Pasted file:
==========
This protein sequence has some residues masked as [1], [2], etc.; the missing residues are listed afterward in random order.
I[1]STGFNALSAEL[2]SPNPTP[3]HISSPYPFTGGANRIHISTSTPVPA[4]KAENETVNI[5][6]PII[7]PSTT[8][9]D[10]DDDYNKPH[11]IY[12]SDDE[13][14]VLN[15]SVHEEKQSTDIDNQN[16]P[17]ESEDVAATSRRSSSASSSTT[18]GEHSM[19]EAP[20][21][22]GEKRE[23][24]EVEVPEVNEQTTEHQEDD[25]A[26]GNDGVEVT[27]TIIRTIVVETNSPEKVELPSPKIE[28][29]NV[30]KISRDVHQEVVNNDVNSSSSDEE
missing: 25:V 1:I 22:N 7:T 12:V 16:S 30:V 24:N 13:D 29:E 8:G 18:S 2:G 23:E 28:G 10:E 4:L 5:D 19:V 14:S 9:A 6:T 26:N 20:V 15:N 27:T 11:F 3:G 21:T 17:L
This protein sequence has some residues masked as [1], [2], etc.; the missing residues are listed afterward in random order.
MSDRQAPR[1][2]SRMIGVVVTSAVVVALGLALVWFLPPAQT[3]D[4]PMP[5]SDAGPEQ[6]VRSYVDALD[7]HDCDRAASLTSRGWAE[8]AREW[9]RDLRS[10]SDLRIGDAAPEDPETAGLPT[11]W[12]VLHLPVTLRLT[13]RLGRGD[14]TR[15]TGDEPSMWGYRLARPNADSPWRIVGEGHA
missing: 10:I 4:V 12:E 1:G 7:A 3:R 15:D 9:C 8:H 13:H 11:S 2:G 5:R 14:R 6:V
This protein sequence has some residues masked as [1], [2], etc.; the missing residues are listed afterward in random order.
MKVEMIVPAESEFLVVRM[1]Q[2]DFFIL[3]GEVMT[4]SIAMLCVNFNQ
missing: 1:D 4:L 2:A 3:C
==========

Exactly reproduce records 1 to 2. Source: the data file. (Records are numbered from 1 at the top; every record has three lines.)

This protein sequence has some residues masked as [1], [2], etc.; the missing residues are listed afterward in random order.
I[1]STGFNALSAEL[2]SPNPTP[3]HISSPYPFTGGANRIHISTSTPVPA[4]KAENETVNI[5][6]PII[7]PSTT[8][9]D[10]DDDYNKPH[11]IY[12]SDDE[13][14]VLN[15]SVHEEKQSTDIDNQN[16]P[17]ESEDVAATSRRSSSASSSTT[18]GEHSM[19]EAP[20][21][22]GEKRE[23][24]EVEVPEVNEQTTEHQEDD[25]A[26]GNDGVEVT[27]TIIRTIVVETNSPEKVELPSPKIE[28][29]NV[30]KISRDVHQEVVNNDVNSSSSDEE
missing: 25:V 1:I 22:N 7:T 12:V 16:S 30:V 24:N 13:D 29:E 8:G 18:S 2:G 23:E 28:G 10:E 4:L 5:D 19:V 14:S 9:A 6:T 26:N 20:V 15:N 27:T 11:F 3:G 21:T 17:L
This protein sequence has some residues masked as [1], [2], etc.; the missing residues are listed afterward in random order.
MSDRQAPR[1][2]SRMIGVVVTSAVVVALGLALVWFLPPAQT[3]D[4]PMP[5]SDAGPEQ[6]VRSYVDALD[7]HDCDRAASLTSRGWAE[8]AREW[9]RDLRS[10]SDLRIGDAAPEDPETAGLPT[11]W[12]VLHLPVTLRLT[13]RLGRGD[14]TR[15]TGDEPSMWGYRLARPNADSPWRIVGEGHA
missing: 10:I 4:V 12:E 1:G 7:A 3:R 15:D 9:C 8:H 13:H 11:S 2:G 5:R 14:R 6:V